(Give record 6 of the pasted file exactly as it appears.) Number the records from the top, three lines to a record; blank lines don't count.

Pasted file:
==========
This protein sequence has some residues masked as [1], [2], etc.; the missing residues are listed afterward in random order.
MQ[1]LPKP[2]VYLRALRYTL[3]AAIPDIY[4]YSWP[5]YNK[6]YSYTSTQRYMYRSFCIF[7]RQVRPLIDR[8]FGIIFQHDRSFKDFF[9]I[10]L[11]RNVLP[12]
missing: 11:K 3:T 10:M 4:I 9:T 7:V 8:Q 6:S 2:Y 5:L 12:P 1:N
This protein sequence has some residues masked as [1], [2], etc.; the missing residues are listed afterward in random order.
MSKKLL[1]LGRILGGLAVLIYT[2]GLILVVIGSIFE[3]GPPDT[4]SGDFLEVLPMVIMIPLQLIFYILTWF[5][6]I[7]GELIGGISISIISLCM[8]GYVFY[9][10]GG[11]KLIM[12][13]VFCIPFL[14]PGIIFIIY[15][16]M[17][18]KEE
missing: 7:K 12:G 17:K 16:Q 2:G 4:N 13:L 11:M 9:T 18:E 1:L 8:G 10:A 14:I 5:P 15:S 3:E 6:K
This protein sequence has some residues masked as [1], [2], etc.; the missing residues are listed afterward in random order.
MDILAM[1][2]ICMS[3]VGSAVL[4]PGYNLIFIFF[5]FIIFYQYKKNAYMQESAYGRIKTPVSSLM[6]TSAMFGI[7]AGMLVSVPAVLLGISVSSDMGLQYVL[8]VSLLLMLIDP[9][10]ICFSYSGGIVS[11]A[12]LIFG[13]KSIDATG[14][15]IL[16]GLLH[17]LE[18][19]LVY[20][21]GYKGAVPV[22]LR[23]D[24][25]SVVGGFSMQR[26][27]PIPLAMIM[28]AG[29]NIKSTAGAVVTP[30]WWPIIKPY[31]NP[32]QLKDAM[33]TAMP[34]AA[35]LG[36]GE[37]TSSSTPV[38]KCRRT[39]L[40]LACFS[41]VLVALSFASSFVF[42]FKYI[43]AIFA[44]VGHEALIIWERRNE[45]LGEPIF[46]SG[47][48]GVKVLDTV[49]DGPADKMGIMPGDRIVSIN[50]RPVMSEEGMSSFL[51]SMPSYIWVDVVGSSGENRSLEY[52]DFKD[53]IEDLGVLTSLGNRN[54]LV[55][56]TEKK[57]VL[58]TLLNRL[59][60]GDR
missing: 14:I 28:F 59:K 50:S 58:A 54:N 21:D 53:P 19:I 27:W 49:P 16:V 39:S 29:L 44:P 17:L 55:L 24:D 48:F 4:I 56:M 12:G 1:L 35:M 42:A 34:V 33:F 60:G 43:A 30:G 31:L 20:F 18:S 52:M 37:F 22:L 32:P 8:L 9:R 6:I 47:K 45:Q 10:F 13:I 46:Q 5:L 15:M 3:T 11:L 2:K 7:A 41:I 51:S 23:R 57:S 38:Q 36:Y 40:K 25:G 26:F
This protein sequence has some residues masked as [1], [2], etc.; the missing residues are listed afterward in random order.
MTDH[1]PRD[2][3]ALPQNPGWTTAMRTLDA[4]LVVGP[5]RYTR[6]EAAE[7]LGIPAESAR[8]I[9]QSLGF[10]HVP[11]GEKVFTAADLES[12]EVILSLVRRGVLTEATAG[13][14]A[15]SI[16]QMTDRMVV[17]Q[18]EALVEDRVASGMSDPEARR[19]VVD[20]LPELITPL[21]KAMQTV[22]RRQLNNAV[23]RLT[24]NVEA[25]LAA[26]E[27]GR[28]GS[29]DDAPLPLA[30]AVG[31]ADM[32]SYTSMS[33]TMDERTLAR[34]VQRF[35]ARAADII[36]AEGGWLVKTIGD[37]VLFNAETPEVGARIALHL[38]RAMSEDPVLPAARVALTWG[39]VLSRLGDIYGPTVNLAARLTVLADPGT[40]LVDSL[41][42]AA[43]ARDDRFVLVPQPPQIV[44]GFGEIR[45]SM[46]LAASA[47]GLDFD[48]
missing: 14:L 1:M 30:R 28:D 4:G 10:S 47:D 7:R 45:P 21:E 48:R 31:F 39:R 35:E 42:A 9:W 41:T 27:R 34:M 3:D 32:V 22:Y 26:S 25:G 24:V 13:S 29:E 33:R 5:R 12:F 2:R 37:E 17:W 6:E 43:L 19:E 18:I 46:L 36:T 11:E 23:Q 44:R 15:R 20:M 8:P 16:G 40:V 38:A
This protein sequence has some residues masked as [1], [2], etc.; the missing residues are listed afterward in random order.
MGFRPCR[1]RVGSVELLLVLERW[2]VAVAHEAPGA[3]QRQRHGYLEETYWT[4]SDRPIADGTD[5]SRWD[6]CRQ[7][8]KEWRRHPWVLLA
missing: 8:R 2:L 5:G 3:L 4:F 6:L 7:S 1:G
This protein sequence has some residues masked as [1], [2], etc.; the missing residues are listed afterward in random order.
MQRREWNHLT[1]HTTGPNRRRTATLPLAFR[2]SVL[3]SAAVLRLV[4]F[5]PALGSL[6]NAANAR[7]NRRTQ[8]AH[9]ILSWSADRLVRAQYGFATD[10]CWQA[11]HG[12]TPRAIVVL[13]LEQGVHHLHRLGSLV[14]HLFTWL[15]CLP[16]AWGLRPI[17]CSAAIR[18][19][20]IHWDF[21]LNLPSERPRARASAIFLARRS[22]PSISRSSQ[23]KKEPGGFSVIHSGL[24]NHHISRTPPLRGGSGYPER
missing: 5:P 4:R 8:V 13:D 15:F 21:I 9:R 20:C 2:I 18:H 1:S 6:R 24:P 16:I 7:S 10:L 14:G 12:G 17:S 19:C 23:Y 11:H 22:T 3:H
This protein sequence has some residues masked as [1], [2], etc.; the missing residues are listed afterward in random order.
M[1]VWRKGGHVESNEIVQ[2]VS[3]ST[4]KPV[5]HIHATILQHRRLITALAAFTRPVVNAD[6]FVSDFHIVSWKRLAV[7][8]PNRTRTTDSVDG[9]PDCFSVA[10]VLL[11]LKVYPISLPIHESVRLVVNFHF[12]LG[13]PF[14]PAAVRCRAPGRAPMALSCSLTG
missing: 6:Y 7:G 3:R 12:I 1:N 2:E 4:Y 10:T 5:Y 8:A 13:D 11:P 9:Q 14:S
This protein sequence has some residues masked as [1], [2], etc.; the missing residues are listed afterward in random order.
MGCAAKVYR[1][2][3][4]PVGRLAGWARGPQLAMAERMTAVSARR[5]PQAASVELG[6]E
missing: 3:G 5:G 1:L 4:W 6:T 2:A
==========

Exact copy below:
This protein sequence has some residues masked as [1], [2], etc.; the missing residues are listed afterward in random order.
MQRREWNHLT[1]HTTGPNRRRTATLPLAFR[2]SVL[3]SAAVLRLV[4]F[5]PALGSL[6]NAANAR[7]NRRTQ[8]AH[9]ILSWSADRLVRAQYGFATD[10]CWQA[11]HG[12]TPRAIVVL[13]LEQGVHHLHRLGSLV[14]HLFTWL[15]CLP[16]AWGLRPI[17]CSAAIR[18][19][20]IHWDF[21]LNLPSERPRARASAIFLARRS[22]PSISRSSQ[23]KKEPGGFSVIHSGL[24]NHHISRTPPLRGGSGYPER
missing: 5:P 4:R 8:V 13:D 15:F 21:I 9:R 20:C 2:I 18:H 1:S 6:R 24:P 16:I 7:S 10:L 14:G 12:G 17:S 19:C 23:Y 11:H 22:T 3:H